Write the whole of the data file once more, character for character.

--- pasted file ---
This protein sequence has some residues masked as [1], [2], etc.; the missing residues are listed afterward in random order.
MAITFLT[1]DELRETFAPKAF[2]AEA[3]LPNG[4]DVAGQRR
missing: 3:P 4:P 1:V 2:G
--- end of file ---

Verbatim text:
This protein sequence has some residues masked as [1], [2], etc.; the missing residues are listed afterward in random order.
MAITFLT[1]DELRETFAPKAF[2]AEA[3]LPNG[4]DVAGQRR
missing: 3:P 4:P 1:V 2:G